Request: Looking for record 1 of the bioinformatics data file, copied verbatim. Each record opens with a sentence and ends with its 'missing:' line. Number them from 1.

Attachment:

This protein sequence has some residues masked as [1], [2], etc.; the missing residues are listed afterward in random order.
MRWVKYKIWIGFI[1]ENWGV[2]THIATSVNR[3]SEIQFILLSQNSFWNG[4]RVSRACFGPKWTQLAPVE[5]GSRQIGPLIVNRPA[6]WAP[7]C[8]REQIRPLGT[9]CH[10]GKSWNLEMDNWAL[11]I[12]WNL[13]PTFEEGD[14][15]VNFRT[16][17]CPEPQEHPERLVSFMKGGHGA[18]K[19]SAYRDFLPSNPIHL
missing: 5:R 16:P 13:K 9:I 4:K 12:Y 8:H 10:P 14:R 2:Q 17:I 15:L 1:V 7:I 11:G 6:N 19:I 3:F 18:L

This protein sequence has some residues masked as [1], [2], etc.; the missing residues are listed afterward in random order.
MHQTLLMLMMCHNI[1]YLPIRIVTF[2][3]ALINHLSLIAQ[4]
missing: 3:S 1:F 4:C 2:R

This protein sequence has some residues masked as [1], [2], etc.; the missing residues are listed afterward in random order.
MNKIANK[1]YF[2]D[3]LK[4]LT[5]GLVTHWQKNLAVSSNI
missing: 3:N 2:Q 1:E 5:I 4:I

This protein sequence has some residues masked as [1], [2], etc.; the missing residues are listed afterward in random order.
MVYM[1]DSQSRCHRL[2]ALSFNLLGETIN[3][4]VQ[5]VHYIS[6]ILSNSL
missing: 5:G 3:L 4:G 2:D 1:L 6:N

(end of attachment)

This protein sequence has some residues masked as [1], [2], etc.; the missing residues are listed afterward in random order.
MRWVKYKIWIGFI[1]ENWGV[2]THIATSVNR[3]SEIQFILLSQNSFWNG[4]RVSRACFGPKWTQLAPVE[5]GSRQIGPLIVNRPA[6]WAP[7]C[8]REQIRPLGT[9]CH[10]GKSWNLEMDNWAL[11]I[12]WNL[13]PTFEEGD[14][15]VNFRT[16][17]CPEPQEHPERLVSFMKGGHGA[18]K[19]SAYRDFLPSNPIHL
missing: 5:R 16:P 13:K 9:I 4:K 12:Y 8:H 10:P 14:R 2:Q 17:I 15:L 1:V 7:I 11:G 6:N 19:I 3:F 18:L